brain plasticity - what causes it?

Matt Jones jonesmat at ohsu.edu
Sun Nov 7 14:59:41 EST 1999


In article <38243B60.F9787ABC at unf.edu> John E Anderson, jander at unf.edu
writes:
>various sorts.  Some of these things must be responsible for inducing
>plasticity -- rearrangements in the surrounding brain tissue.  My
>question is do *all* neurons produce whatever it is that induces
>plasticity, or only some?
>

Taking your definition of "plasticity" (i.e., rearrangements in the
surrounding tissue), I would guess that all neurons can cause this,
regardless of what neurotransmitter they secrete. I say that because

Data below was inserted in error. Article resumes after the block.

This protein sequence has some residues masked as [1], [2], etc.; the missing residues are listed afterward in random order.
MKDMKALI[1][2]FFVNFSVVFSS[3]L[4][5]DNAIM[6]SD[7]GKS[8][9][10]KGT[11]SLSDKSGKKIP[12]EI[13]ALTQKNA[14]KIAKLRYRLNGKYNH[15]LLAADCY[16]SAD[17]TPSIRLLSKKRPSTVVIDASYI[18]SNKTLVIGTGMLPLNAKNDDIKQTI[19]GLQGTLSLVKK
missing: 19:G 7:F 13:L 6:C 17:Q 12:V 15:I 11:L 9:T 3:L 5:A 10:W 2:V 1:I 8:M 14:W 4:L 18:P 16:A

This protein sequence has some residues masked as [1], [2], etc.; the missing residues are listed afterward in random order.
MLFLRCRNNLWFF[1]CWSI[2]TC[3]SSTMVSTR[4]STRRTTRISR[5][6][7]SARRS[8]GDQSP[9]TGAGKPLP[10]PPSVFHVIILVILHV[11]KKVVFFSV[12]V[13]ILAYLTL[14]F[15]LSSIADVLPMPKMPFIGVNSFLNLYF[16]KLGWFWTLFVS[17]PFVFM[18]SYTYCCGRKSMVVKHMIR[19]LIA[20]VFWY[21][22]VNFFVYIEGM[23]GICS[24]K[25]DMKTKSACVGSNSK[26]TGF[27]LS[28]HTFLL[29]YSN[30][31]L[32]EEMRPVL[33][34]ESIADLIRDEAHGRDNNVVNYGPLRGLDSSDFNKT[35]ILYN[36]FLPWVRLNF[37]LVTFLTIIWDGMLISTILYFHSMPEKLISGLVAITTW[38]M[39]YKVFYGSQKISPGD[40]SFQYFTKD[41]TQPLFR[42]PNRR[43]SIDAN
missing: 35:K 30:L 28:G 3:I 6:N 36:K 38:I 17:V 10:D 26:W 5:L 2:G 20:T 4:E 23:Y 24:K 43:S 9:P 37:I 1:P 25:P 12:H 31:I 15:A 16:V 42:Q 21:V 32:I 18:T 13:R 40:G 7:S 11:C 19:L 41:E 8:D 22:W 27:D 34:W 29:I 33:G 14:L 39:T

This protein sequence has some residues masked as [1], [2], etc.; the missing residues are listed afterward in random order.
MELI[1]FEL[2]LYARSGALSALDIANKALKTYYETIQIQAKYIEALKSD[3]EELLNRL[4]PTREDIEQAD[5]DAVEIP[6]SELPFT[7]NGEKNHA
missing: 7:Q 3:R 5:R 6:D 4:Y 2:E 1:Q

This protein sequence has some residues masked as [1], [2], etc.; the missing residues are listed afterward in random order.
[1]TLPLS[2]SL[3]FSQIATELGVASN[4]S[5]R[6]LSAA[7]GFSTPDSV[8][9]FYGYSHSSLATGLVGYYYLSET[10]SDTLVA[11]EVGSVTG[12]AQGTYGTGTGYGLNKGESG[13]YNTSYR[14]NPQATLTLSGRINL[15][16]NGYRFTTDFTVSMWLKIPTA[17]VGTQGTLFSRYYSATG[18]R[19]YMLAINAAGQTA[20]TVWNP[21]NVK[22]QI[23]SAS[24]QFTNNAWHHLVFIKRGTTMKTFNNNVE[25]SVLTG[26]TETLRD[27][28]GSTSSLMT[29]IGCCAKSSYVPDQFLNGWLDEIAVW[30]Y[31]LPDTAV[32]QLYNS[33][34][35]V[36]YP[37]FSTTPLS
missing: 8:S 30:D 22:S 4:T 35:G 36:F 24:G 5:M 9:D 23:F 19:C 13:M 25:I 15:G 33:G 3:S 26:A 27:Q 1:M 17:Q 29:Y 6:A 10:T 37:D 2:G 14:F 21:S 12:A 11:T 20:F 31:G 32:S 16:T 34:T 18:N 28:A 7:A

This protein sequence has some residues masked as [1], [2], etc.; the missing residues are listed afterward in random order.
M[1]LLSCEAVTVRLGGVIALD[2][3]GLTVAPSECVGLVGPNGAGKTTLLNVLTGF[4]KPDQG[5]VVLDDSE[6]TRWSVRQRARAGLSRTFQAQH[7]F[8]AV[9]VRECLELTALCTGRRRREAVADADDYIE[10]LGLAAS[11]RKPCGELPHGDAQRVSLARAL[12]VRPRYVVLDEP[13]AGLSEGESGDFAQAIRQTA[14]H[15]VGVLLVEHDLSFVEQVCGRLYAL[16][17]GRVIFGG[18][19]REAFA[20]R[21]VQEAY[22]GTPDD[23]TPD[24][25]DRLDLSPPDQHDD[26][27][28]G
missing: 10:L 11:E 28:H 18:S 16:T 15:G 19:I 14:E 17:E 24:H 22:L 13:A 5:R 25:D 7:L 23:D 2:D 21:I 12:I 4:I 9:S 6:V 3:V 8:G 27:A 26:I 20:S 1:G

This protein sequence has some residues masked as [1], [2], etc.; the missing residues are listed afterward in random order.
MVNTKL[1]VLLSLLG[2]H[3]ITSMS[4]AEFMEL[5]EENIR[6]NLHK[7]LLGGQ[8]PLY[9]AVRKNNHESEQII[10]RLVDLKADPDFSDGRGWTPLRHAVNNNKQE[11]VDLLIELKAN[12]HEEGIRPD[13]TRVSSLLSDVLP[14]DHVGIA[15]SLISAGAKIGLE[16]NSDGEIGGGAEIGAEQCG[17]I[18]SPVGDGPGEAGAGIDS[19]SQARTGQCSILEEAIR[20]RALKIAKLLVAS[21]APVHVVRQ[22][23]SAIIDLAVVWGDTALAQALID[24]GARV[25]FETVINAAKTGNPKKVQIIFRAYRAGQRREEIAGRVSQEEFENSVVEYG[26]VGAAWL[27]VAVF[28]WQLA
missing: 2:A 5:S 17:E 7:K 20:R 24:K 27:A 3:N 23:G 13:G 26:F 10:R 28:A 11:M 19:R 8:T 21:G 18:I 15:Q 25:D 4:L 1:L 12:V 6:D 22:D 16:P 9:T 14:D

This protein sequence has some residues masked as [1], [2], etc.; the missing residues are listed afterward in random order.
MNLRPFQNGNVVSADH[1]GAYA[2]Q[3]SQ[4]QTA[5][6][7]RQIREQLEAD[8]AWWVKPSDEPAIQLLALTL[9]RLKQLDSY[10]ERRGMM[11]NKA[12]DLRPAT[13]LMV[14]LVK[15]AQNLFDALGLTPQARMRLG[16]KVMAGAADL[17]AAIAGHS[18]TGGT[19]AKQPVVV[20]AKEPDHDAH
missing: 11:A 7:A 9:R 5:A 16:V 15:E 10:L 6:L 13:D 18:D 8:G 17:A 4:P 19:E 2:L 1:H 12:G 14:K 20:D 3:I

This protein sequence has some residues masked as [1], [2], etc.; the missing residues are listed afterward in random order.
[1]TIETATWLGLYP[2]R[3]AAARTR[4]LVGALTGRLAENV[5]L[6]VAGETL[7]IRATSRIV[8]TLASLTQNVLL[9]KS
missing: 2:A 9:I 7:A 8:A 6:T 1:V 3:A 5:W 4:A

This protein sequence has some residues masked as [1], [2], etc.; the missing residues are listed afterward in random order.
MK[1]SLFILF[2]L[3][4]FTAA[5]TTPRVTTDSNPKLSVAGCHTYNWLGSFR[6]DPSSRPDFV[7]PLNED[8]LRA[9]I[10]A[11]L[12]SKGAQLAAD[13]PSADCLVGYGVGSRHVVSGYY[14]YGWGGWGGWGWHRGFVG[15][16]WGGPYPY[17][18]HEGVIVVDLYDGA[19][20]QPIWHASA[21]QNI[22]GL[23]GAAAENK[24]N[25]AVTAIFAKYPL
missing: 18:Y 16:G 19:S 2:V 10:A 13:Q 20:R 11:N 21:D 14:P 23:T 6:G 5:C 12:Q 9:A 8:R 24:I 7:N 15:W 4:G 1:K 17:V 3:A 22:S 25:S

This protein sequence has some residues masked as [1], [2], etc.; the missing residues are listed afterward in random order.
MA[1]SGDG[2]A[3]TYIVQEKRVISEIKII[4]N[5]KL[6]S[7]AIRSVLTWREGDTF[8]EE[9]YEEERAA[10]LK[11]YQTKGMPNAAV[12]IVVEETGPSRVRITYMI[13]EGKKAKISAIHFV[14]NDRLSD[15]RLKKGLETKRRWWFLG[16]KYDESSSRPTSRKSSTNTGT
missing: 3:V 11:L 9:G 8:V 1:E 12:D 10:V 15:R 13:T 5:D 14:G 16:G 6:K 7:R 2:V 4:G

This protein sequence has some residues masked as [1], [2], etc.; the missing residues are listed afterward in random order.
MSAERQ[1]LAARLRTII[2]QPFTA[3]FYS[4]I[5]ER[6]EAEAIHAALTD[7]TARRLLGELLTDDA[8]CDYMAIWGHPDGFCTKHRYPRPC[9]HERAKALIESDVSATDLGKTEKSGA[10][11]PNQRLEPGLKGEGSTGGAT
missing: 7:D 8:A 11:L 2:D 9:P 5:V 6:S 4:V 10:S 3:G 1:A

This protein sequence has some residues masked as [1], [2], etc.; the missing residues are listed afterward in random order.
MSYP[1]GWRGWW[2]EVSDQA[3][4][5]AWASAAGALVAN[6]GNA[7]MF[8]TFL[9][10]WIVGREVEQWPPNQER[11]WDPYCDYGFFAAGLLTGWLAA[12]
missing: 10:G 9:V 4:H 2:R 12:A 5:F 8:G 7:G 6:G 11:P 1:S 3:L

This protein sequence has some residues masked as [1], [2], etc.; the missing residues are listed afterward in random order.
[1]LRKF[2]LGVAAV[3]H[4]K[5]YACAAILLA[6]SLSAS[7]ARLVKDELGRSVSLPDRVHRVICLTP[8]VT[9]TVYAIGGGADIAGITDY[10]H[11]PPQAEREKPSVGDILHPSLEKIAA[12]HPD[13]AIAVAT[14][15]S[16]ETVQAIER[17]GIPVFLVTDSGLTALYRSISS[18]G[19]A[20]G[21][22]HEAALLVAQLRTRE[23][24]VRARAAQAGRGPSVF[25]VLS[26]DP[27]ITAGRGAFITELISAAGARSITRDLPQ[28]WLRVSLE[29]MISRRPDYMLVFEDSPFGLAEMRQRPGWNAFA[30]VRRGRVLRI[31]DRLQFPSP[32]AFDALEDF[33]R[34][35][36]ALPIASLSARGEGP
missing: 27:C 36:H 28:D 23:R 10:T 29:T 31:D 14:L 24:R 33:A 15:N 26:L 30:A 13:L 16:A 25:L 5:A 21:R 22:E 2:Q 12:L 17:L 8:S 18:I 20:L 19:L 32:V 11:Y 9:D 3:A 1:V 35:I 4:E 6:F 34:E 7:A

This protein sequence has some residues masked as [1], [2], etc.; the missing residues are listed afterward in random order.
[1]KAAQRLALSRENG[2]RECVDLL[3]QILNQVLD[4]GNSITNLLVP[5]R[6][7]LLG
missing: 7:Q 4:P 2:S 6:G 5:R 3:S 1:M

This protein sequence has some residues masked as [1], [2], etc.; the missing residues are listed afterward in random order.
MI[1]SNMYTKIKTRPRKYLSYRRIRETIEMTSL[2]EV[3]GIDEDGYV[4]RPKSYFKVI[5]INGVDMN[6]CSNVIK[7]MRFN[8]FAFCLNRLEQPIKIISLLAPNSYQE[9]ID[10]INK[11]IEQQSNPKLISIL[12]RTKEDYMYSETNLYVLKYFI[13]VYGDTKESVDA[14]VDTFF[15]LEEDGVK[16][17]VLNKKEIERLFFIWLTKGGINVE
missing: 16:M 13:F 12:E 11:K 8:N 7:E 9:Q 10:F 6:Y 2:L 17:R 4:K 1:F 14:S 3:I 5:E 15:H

essentially every -postsynaptic- receptor known is subject to regulation
of its density and expression on the postsynaptic membrane in a manner
that depends on its frequency of exposure to the neurotransmitter to
which it responds. That is, chronic exposure (or prevention of exposure)
to acetylcholine, say, will cause postsynaptic cells to either up- or
downregulate the density of ACh receptors they express, or sometimes
which ACh receptor subunits are expressed, and also the location in which
these receptors are expressed. The same holds true for glutamate, GABA,
serotonin, dopamine, etc. So it appears that, because postsynaptic
receptors are regulated by exposure to the neurotransmitter, every neuron
that secretes any neurotransmitter must also have some role in guiding
"rearangements" in the surrounding tissue.

Matt Jones




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